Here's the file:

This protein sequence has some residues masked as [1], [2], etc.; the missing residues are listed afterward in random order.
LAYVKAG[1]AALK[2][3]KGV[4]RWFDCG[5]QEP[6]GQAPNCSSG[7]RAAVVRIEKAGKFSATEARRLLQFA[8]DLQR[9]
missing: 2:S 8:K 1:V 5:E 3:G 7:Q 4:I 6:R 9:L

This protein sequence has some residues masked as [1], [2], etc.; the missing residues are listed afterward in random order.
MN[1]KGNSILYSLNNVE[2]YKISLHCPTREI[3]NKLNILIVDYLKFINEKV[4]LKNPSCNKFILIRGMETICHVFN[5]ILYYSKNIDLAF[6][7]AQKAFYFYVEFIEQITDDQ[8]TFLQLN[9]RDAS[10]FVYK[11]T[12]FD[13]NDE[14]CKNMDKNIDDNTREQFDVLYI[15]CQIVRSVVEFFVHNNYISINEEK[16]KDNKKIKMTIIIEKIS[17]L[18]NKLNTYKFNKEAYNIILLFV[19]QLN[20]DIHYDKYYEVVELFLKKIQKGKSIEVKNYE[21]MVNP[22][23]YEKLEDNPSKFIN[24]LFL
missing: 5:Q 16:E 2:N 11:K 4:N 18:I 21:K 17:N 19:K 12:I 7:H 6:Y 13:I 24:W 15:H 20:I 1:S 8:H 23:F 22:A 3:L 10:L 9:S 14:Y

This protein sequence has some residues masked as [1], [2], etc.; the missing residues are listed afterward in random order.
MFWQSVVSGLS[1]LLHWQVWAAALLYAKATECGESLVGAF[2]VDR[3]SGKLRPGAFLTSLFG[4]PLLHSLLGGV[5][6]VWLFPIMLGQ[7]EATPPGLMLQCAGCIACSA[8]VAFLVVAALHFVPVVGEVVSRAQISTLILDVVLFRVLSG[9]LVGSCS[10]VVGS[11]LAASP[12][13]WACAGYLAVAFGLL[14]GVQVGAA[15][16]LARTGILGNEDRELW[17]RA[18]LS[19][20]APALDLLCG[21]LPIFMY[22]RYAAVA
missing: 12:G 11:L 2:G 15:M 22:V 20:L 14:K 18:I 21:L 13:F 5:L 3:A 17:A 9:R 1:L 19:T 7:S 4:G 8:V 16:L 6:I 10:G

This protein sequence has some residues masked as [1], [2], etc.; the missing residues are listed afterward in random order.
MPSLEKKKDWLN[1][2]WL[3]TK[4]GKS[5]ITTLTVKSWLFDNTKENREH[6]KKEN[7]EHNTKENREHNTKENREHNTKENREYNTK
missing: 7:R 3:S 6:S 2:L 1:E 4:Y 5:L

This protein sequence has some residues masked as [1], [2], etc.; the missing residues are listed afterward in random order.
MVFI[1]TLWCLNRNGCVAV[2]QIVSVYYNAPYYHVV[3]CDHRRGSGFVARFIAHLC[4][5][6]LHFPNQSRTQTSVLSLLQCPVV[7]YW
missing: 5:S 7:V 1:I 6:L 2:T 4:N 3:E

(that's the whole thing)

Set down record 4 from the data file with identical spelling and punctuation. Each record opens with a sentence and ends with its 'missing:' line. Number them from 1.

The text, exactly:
This protein sequence has some residues masked as [1], [2], etc.; the missing residues are listed afterward in random order.
MPSLEKKKDWLN[1][2]WL[3]TK[4]GKS[5]ITTLTVKSWLFDNTKENREH[6]KKEN[7]EHNTKENREHNTKENREHNTKENREYNTK
missing: 7:R 3:S 6:S 2:L 1:E 4:Y 5:L